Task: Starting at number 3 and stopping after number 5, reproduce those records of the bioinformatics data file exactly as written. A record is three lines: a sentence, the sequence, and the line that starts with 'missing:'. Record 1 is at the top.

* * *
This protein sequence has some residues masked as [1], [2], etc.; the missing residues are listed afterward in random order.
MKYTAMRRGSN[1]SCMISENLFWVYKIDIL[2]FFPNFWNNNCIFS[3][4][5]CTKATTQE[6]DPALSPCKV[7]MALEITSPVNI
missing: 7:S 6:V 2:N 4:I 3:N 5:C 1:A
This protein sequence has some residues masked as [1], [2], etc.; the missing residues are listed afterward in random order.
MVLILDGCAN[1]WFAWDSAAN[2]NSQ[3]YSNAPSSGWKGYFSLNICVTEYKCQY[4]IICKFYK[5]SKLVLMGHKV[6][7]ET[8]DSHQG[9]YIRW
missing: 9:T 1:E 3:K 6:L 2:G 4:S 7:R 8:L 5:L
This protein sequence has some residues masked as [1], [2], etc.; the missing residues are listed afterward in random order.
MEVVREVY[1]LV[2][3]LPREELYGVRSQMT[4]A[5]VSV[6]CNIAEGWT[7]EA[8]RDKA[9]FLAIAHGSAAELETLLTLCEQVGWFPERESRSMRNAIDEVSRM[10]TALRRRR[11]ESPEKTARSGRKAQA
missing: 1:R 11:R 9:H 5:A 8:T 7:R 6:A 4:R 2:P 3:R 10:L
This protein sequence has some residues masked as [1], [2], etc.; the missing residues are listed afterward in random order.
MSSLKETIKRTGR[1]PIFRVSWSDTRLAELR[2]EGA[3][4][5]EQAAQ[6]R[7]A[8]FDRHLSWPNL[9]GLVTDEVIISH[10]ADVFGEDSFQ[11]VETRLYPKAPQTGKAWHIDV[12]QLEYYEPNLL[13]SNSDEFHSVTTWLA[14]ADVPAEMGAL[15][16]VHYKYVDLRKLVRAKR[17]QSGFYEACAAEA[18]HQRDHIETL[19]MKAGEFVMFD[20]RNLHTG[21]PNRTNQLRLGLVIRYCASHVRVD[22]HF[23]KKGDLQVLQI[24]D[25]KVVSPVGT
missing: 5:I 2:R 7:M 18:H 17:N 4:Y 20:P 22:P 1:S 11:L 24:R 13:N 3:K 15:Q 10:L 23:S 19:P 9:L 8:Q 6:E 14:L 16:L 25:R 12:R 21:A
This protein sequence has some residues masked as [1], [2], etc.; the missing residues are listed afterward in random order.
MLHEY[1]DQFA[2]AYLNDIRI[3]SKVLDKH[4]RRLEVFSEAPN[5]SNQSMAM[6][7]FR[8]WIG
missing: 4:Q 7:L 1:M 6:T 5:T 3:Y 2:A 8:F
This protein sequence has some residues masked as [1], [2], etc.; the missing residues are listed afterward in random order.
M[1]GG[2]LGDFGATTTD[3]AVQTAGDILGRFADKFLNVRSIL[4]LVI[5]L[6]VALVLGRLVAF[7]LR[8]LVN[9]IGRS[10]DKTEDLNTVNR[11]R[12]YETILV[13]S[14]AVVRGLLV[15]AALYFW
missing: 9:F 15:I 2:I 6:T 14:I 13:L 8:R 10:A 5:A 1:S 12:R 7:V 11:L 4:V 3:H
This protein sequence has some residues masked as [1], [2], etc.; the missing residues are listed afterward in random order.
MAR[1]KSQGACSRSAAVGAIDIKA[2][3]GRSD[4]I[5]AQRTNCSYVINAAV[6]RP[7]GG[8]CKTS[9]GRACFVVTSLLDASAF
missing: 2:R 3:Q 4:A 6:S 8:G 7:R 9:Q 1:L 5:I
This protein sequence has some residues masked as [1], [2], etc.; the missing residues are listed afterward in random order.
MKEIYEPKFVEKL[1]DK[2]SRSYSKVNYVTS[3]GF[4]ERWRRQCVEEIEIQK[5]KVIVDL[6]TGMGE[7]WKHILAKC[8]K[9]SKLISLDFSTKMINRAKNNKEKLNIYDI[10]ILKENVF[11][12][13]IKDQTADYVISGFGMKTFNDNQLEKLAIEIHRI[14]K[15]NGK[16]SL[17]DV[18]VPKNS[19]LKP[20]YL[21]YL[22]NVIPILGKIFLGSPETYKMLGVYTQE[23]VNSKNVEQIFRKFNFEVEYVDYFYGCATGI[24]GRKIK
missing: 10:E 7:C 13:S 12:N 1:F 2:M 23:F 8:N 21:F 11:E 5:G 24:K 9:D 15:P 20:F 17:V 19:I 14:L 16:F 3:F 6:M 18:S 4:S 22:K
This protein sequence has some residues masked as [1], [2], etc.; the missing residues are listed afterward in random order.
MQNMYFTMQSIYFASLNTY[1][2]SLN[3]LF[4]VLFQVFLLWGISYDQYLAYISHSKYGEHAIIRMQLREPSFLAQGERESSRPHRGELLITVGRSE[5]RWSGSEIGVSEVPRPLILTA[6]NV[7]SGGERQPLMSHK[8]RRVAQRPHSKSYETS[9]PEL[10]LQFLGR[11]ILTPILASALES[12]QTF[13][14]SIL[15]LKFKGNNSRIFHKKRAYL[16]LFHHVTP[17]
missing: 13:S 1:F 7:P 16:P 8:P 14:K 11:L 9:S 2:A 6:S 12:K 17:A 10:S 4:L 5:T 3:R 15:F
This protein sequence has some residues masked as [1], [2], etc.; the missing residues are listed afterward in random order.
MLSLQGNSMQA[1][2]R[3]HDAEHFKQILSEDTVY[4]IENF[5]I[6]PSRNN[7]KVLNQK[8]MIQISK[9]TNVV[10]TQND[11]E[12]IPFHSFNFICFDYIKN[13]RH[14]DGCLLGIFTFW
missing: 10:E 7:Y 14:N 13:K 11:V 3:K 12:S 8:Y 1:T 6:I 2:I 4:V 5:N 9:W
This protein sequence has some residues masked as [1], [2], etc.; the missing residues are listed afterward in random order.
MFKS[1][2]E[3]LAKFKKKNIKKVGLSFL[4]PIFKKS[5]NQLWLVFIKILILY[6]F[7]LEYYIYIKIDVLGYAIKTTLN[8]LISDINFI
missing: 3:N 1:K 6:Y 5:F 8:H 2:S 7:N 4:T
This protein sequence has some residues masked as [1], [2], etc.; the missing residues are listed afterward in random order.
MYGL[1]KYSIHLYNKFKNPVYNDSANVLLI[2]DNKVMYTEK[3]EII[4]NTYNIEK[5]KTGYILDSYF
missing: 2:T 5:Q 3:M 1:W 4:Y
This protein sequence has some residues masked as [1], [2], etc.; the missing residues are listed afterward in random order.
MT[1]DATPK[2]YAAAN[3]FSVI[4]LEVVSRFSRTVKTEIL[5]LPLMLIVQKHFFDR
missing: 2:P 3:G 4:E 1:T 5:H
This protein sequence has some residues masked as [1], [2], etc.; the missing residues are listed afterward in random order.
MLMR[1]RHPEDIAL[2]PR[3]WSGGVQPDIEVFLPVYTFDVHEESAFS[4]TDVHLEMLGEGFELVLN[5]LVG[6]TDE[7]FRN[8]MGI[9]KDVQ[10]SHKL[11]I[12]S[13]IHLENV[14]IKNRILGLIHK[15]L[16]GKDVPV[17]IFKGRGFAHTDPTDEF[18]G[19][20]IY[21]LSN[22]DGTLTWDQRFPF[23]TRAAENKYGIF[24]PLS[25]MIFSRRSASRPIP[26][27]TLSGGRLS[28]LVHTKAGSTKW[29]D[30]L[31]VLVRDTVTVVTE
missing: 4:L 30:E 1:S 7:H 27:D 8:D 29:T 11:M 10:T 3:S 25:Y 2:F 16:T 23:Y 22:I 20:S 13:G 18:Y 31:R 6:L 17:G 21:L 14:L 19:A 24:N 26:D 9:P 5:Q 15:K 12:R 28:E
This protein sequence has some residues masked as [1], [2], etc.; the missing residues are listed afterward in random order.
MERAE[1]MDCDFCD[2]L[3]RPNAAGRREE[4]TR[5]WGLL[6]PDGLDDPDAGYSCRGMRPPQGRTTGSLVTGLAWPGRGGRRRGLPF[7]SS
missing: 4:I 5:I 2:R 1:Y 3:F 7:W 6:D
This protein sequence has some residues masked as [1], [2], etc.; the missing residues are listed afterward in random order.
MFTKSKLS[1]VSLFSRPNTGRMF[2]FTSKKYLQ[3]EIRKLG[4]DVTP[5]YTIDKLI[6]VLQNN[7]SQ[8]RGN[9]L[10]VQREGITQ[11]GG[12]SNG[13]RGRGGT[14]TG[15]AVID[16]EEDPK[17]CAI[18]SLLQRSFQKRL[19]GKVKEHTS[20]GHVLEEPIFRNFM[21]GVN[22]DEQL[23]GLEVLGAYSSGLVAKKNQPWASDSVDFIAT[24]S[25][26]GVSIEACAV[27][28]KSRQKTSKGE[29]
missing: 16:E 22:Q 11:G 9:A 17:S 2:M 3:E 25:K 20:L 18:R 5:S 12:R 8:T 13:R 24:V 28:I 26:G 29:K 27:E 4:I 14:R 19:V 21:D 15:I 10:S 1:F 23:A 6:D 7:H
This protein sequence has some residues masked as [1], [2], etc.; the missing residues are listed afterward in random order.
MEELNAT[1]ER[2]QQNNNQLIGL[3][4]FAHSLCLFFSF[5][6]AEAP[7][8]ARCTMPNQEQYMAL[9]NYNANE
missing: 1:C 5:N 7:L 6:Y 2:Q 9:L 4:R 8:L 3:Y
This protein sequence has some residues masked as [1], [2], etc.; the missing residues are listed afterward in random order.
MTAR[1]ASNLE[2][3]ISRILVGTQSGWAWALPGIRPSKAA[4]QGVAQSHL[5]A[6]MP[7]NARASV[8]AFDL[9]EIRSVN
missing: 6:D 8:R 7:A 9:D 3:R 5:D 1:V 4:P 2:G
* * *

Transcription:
This protein sequence has some residues masked as [1], [2], etc.; the missing residues are listed afterward in random order.
MEVVREVY[1]LV[2][3]LPREELYGVRSQMT[4]A[5]VSV[6]CNIAEGWT[7]EA[8]RDKA[9]FLAIAHGSAAELETLLTLCEQVGWFPERESRSMRNAIDEVSRM[10]TALRRRR[11]ESPEKTARSGRKAQA
missing: 1:R 11:R 9:H 5:A 8:T 7:R 6:A 4:R 2:P 3:R 10:L
This protein sequence has some residues masked as [1], [2], etc.; the missing residues are listed afterward in random order.
MSSLKETIKRTGR[1]PIFRVSWSDTRLAELR[2]EGA[3][4][5]EQAAQ[6]R[7]A[8]FDRHLSWPNL[9]GLVTDEVIISH[10]ADVFGEDSFQ[11]VETRLYPKAPQTGKAWHIDV[12]QLEYYEPNLL[13]SNSDEFHSVTTWLA[14]ADVPAEMGAL[15][16]VHYKYVDLRKLVRAKR[17]QSGFYEACAAEA[18]HQRDHIETL[19]MKAGEFVMFD[20]RNLHTG[21]PNRTNQLRLGLVIRYCASHVRVD[22]HF[23]KKGDLQVLQI[24]D[25]KVVSPVGT
missing: 5:I 2:R 7:M 18:H 17:N 4:Y 20:P 22:P 1:S 11:L 24:R 13:N 3:K 15:Q 10:L 23:S 19:P 9:L 8:Q 6:E 14:L 16:L 25:R 12:R 21:A
This protein sequence has some residues masked as [1], [2], etc.; the missing residues are listed afterward in random order.
MLHEY[1]DQFA[2]AYLNDIRI[3]SKVLDKH[4]RRLEVFSEAPN[5]SNQSMAM[6][7]FR[8]WIG
missing: 4:Q 7:L 1:M 6:T 5:T 3:Y 2:A 8:F